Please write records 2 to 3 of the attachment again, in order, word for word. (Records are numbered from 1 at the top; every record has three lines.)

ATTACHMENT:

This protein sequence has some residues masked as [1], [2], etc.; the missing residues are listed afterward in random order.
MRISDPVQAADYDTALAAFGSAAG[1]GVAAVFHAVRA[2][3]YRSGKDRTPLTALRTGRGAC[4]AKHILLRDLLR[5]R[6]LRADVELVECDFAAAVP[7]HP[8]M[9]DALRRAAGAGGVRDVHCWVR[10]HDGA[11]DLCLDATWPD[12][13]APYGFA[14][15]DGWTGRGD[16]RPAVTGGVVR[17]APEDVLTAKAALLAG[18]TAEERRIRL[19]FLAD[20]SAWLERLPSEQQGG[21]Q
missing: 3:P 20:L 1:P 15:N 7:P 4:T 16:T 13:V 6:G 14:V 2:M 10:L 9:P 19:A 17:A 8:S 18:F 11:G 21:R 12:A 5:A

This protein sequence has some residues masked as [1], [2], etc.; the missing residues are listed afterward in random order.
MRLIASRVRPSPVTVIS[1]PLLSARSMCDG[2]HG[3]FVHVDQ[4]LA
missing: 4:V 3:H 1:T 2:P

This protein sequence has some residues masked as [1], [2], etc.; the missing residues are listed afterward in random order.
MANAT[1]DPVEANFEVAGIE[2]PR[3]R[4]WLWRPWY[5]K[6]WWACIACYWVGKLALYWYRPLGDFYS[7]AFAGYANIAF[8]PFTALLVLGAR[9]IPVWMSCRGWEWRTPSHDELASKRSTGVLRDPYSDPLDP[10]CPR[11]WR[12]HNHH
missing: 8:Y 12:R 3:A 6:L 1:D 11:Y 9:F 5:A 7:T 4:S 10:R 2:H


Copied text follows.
This protein sequence has some residues masked as [1], [2], etc.; the missing residues are listed afterward in random order.
MRLIASRVRPSPVTVIS[1]PLLSARSMCDG[2]HG[3]FVHVDQ[4]LA
missing: 4:V 3:H 1:T 2:P

This protein sequence has some residues masked as [1], [2], etc.; the missing residues are listed afterward in random order.
MANAT[1]DPVEANFEVAGIE[2]PR[3]R[4]WLWRPWY[5]K[6]WWACIACYWVGKLALYWYRPLGDFYS[7]AFAGYANIAF[8]PFTALLVLGAR[9]IPVWMSCRGWEWRTPSHDELASKRSTGVLRDPYSDPLDP[10]CPR[11]WR[12]HNHH
missing: 8:Y 12:R 3:A 6:L 1:D 11:Y 9:F 5:A 7:T 4:S 10:R 2:H